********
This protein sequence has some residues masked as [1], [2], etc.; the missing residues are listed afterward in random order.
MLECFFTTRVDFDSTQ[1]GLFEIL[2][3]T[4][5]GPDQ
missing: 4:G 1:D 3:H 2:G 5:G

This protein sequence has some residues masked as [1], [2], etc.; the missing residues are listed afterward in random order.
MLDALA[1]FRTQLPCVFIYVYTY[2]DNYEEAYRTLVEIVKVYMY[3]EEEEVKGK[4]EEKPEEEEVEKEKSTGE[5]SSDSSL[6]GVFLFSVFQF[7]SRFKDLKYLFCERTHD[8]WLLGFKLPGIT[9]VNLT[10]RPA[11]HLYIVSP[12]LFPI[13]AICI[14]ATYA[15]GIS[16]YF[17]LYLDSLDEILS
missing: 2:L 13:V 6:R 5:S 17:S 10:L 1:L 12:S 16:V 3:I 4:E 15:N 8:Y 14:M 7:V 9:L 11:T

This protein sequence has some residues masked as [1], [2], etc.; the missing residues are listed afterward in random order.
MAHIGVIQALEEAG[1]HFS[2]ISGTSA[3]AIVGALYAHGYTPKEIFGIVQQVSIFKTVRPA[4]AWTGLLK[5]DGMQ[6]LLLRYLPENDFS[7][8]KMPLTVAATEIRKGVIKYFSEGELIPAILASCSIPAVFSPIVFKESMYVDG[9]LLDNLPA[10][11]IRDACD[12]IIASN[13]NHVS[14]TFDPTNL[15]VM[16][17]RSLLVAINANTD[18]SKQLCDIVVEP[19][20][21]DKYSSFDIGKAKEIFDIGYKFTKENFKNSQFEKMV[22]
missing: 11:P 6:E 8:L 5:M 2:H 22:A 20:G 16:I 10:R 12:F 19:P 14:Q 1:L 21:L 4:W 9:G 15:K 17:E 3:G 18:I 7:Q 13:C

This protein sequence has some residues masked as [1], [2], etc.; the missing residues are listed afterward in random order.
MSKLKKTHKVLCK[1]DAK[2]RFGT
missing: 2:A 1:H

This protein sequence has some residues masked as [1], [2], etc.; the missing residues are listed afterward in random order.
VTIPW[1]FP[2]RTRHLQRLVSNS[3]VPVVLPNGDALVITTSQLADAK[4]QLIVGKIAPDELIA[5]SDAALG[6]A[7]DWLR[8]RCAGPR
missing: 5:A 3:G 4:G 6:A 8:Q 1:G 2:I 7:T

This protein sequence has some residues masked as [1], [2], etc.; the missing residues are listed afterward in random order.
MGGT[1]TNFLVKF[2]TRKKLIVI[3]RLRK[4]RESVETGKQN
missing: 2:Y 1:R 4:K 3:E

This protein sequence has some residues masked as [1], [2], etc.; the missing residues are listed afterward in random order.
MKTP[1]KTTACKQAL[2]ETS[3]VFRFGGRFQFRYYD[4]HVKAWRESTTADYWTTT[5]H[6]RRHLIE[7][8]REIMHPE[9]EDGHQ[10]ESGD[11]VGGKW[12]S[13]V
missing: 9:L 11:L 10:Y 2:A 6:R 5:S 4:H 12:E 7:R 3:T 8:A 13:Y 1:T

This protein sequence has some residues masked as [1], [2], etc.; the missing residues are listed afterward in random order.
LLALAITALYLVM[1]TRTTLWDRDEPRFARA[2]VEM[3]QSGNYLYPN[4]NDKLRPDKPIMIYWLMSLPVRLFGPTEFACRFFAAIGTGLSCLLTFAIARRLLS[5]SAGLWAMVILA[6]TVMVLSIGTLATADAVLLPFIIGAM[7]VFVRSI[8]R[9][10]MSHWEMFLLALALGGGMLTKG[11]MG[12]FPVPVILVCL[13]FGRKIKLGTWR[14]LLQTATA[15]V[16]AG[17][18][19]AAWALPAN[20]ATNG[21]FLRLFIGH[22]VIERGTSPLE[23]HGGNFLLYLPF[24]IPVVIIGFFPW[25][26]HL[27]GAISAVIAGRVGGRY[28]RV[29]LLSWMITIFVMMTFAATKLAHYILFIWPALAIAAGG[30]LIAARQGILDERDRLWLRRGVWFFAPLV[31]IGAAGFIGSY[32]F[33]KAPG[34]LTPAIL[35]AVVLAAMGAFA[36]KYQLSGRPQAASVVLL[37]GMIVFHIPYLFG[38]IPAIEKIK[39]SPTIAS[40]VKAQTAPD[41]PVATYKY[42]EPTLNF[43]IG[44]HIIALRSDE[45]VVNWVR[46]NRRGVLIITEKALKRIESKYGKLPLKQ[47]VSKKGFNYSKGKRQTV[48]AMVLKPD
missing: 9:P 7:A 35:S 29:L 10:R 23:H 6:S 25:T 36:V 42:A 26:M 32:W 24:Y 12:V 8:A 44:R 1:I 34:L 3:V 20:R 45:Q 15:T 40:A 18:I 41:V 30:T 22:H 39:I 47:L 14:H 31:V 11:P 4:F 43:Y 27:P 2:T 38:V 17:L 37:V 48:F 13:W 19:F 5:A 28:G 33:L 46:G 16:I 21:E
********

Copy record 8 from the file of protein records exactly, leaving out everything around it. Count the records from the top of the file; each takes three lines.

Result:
This protein sequence has some residues masked as [1], [2], etc.; the missing residues are listed afterward in random order.
LLALAITALYLVM[1]TRTTLWDRDEPRFARA[2]VEM[3]QSGNYLYPN[4]NDKLRPDKPIMIYWLMSLPVRLFGPTEFACRFFAAIGTGLSCLLTFAIARRLLS[5]SAGLWAMVILA[6]TVMVLSIGTLATADAVLLPFIIGAM[7]VFVRSI[8]R[9][10]MSHWEMFLLALALGGGMLTKG[11]MG[12]FPVPVILVCL[13]FGRKIKLGTWR[14]LLQTATA[15]V[16]AG[17][18][19]AAWALPAN[20]ATNG[21]FLRLFIGH[22]VIERGTSPLE[23]HGGNFLLYLPF[24]IPVVIIGFFPW[25][26]HL[27]GAISAVIAGRVGGRY[28]RV[29]LLSWMITIFVMMTFAATKLAHYILFIWPALAIAAGG[30]LIAARQGILDERDRLWLRRGVWFFAPLV[31]IGAAGFIGSY[32]F[33]KAPG[34]LTPAIL[35]AVVLAAMGAFA[36]KYQLSGRPQAASVVLL[37]GMIVFHIPYLFG[38]IPAIEKIK[39]SPTIAS[40]VKAQTAPD[41]PVATYKY[42]EPTLNF[43]IG[44]HIIALRSDE[45]VVNWVR[46]NRRGVLIITEKALKRIESKYGKLPLKQ[47]VSKKGFNYSKGKRQTV[48]AMVLKPD
missing: 9:P 7:A 35:S 29:L 10:R 23:H 6:S 25:T 36:V 42:A 26:M 32:W 24:Y 12:V 8:A 44:R 1:I 34:L 3:V 20:R 45:Q 15:T 40:A 18:I 41:V 30:T 22:H 39:I 47:L 14:H 31:V 11:P 4:F 43:Y 27:P 2:T 38:V 17:L 37:V 48:F 13:W 19:F 5:A 28:G 33:L 46:G 16:I 21:E